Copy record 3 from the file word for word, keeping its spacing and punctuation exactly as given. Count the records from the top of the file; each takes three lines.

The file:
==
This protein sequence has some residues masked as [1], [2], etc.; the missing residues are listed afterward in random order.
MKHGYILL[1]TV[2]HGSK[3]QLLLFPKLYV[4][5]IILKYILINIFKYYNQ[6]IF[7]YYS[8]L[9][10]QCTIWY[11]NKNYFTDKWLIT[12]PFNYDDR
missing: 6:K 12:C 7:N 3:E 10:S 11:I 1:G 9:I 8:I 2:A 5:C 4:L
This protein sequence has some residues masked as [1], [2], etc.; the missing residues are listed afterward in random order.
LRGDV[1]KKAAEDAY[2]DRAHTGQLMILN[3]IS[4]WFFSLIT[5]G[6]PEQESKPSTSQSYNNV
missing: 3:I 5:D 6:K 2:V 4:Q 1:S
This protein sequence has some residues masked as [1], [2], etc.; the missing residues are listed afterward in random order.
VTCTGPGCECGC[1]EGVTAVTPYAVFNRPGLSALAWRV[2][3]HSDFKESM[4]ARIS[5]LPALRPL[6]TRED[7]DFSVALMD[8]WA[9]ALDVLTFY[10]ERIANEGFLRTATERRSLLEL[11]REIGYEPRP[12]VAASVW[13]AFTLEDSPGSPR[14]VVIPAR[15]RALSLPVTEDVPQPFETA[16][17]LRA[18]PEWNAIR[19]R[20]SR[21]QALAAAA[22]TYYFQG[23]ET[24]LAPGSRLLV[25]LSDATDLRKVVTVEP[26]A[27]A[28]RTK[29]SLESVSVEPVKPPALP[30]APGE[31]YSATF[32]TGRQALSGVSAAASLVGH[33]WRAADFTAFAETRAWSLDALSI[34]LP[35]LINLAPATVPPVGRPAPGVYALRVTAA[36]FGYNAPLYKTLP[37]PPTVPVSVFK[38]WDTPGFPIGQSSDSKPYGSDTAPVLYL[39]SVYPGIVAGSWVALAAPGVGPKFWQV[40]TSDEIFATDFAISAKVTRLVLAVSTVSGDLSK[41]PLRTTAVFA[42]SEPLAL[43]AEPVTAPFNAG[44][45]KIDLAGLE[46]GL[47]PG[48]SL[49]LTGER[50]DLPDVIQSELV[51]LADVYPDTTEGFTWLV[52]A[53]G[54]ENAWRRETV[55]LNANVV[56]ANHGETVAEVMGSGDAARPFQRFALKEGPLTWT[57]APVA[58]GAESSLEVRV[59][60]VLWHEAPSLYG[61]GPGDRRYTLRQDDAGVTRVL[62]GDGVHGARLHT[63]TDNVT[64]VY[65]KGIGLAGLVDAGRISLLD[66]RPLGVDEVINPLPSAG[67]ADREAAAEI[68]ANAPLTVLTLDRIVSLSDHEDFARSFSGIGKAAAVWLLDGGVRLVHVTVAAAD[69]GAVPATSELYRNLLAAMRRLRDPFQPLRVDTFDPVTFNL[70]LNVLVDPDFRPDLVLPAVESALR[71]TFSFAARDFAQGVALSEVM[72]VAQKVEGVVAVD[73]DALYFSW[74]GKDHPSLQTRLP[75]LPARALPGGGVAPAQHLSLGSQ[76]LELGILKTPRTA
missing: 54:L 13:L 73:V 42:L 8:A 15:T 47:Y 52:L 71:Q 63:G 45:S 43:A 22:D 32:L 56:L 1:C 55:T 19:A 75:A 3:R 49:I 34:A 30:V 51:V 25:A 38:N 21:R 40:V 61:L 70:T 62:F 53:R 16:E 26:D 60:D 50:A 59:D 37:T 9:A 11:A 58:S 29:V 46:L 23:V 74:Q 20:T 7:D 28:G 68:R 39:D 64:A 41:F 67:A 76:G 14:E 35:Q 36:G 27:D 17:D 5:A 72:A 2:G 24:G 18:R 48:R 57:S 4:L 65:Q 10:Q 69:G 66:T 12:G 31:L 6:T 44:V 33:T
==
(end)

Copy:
This protein sequence has some residues masked as [1], [2], etc.; the missing residues are listed afterward in random order.
VTCTGPGCECGC[1]EGVTAVTPYAVFNRPGLSALAWRV[2][3]HSDFKESM[4]ARIS[5]LPALRPL[6]TRED[7]DFSVALMD[8]WA[9]ALDVLTFY[10]ERIANEGFLRTATERRSLLEL[11]REIGYEPRP[12]VAASVW[13]AFTLEDSPGSPR[14]VVIPAR[15]RALSLPVTEDVPQPFETA[16][17]LRA[18]PEWNAIR[19]R[20]SR[21]QALAAAA[22]TYYFQG[23]ET[24]LAPGSRLLV[25]LSDATDLRKVVTVEP[26]A[27]A[28]RTK[29]SLESVSVEPVKPPALP[30]APGE[31]YSATF[32]TGRQALSGVSAAASLVGH[33]WRAADFTAFAETRAWSLDALSI[34]LP[35]LINLAPATVPPVGRPAPGVYALRVTAA[36]FGYNAPLYKTLP[37]PPTVPVSVFK[38]WDTPGFPIGQSSDSKPYGSDTAPVLYL[39]SVYPGIVAGSWVALAAPGVGPKFWQV[40]TSDEIFATDFAISAKVTRLVLAVSTVSGDLSK[41]PLRTTAVFA[42]SEPLAL[43]AEPVTAPFNAG[44][45]KIDLAGLE[46]GL[47]PG[48]SL[49]LTGER[50]DLPDVIQSELV[51]LADVYPDTTEGFTWLV[52]A[53]G[54]ENAWRRETV[55]LNANVV[56]ANHGETVAEVMGSGDAARPFQRFALKEGPLTWT[57]APVA[58]GAESSLEVRV[59][60]VLWHEAPSLYG[61]GPGDRRYTLRQDDAGVTRVL[62]GDGVHGARLHT[63]TDNVT[64]VY[65]KGIGLAGLVDAGRISLLD[66]RPLGVDEVINPLPSAG[67]ADREAAAEI[68]ANAPLTVLTLDRIVSLSDHEDFARSFSGIGKAAAVWLLDGGVRLVHVTVAAAD[69]GAVPATSELYRNLLAAMRRLRDPFQPLRVDTFDPVTFNL[70]LNVLVDPDFRPDLVLPAVESALR[71]TFSFAARDFAQGVALSEVM[72]VAQKVEGVVAVD[73]DALYFSW[74]GKDHPSLQTRLP[75]LPARALPGGGVAPAQHLSLGSQ[76]LELGILKTPRTA
missing: 54:L 13:L 73:V 42:L 8:A 15:T 47:Y 52:L 71:Q 63:G 45:S 43:A 22:D 32:L 56:L 1:C 55:T 19:A 75:A 3:R 49:I 34:A 30:V 51:V 25:A 38:N 21:R 40:V 61:L 70:T 62:F 53:R 16:E 26:D 60:D 50:A 59:D 37:T 9:A 11:A 58:S 29:V 46:L 23:V 74:Q 20:T 7:D 28:G 68:R 39:D 64:A 41:F 67:A 76:G 14:E 35:Q 36:G 27:D 17:D 5:A 72:A 2:G 24:G 18:R 48:R 57:S 4:L 65:Q 10:Q 69:G 66:T 12:G 31:L 6:T 44:V 33:T